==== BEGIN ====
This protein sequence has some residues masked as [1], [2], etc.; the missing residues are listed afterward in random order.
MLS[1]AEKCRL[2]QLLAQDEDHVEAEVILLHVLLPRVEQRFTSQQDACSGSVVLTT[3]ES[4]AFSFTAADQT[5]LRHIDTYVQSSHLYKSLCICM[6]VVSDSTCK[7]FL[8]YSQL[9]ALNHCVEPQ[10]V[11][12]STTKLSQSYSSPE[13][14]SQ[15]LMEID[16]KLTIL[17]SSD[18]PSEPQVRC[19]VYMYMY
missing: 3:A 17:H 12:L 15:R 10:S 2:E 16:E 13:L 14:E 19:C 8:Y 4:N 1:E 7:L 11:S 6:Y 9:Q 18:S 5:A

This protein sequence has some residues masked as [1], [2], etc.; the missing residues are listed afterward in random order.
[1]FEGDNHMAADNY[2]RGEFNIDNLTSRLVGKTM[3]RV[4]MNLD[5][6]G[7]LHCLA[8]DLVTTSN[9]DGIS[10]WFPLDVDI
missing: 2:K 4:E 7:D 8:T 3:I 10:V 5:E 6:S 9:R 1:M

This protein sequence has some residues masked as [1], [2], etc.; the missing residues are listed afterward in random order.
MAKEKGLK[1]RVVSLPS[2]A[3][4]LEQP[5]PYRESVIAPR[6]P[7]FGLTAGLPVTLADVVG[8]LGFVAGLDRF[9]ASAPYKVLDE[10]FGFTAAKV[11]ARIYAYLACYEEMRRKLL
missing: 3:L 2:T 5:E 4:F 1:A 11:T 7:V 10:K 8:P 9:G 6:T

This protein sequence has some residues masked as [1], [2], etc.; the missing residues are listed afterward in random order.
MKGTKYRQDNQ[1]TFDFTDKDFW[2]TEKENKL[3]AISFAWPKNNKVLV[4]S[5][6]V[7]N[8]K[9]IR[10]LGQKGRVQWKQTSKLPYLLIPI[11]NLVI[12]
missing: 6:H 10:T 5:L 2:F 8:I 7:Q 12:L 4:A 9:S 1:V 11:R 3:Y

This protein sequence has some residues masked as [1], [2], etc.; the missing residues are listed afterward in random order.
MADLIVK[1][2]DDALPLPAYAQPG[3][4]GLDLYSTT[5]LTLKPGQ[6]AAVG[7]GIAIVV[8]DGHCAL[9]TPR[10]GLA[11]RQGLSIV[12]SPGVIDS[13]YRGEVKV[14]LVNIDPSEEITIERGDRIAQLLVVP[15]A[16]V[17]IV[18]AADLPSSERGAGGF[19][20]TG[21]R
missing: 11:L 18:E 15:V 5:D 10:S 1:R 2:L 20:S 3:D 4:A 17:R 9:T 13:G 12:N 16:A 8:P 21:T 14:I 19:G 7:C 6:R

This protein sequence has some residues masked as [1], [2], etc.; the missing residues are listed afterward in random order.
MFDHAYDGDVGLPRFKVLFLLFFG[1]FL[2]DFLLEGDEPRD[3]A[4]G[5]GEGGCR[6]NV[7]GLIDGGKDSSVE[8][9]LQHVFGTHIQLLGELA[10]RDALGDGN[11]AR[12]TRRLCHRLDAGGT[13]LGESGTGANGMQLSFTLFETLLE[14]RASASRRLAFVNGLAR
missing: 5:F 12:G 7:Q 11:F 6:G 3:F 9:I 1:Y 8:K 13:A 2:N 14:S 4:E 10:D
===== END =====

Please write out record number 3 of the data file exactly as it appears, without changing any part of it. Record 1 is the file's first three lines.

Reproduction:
This protein sequence has some residues masked as [1], [2], etc.; the missing residues are listed afterward in random order.
MAKEKGLK[1]RVVSLPS[2]A[3][4]LEQP[5]PYRESVIAPR[6]P[7]FGLTAGLPVTLADVVG[8]LGFVAGLDRF[9]ASAPYKVLDE[10]FGFTAAKV[11]ARIYAYLACYEEMRRKLL
missing: 3:L 2:T 5:E 4:F 1:A 11:T 7:V 10:K 8:P 9:G 6:T